Friday, September 02, 2005

Reparing the Irreparable

Last week, a large, bold CNN headline read: Bush: Response 'not acceptable'. Yet, a review of the transcript of Bush's comments shows that he said no such thing. After commending the efforts of those who have assisted in responding to Hurricane Katrina, Bush said that the results -- not the response -- were unacceptable.

In the haste to pass judgment in the aftermath of Hurricane Katrina, CNN is not alone in ignoring the distinction between the relief effort and the results of that effort. Pundits have presumed that the unacceptable results mean that the response, itself, merits criticism. Yet, unless another relief effort could have achieved acceptable results, this reasoning is invalid.

The belief that a procedure's unacceptable results justifies criticism of the procedure plagues medical malpractice litigation. Successful plaintiffs' attorneys persuade jurors to blame doctors for any failure to restore a patient to health, no matter how sick the patient, and no matter how unlikely it would have been to restore the patient's health.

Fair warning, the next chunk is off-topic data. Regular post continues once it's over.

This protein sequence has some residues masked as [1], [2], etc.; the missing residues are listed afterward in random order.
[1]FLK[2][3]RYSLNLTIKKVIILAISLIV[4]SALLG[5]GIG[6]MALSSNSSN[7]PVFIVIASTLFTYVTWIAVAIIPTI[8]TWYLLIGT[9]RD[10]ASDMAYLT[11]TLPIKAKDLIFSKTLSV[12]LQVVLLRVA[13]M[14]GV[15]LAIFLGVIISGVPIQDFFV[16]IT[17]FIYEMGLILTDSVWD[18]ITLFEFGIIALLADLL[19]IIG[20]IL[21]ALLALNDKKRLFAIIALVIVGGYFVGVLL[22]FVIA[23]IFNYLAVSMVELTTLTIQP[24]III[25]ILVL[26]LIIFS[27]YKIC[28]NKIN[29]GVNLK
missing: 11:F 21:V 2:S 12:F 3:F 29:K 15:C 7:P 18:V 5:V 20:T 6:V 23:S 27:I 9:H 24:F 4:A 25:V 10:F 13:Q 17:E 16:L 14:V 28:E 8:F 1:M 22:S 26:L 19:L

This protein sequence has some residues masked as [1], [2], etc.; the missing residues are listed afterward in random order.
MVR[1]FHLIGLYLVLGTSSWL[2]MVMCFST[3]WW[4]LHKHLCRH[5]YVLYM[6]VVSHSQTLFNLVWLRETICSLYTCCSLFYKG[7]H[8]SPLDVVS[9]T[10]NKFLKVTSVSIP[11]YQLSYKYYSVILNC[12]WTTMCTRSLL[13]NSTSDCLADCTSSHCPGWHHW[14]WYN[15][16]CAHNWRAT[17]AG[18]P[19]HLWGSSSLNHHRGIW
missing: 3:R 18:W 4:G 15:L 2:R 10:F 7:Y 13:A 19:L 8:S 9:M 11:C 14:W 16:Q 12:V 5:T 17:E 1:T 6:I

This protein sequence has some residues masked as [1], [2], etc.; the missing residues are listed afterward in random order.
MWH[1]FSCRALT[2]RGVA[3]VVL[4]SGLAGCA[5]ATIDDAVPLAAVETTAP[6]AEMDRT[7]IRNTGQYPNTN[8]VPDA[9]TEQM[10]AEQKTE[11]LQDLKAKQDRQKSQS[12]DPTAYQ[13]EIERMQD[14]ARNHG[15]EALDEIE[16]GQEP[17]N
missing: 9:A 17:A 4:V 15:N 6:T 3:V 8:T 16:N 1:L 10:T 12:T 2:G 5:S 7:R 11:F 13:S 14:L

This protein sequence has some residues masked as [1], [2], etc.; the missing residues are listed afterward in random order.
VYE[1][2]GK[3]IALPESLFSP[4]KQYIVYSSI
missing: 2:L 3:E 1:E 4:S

Hurricane Katrina has left the Gulf Coast devastated. The thousands of relief workers who have rushed to the region face a task that is as monumental as it is unprecedented. At this point, no response effort would have restored health to the region. Yet, just as juries often blame doctors for failing to cure the incurable, pundits are now blaming the response for failing to repair the irreparable.

Ultimately, we may determine that human error has exacerbated the region's suffering. But, in making that determination, we will have to rely on more than the suffering itself.


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